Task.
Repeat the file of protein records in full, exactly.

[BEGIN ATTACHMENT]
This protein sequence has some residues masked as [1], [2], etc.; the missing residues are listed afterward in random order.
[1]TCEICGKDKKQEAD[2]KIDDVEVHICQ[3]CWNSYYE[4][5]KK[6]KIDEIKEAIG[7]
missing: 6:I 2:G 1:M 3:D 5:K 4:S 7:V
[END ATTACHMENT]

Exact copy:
This protein sequence has some residues masked as [1], [2], etc.; the missing residues are listed afterward in random order.
[1]TCEICGKDKKQEAD[2]KIDDVEVHICQ[3]CWNSYYE[4][5]KK[6]KIDEIKEAIG[7]
missing: 6:I 2:G 1:M 3:D 5:K 4:S 7:V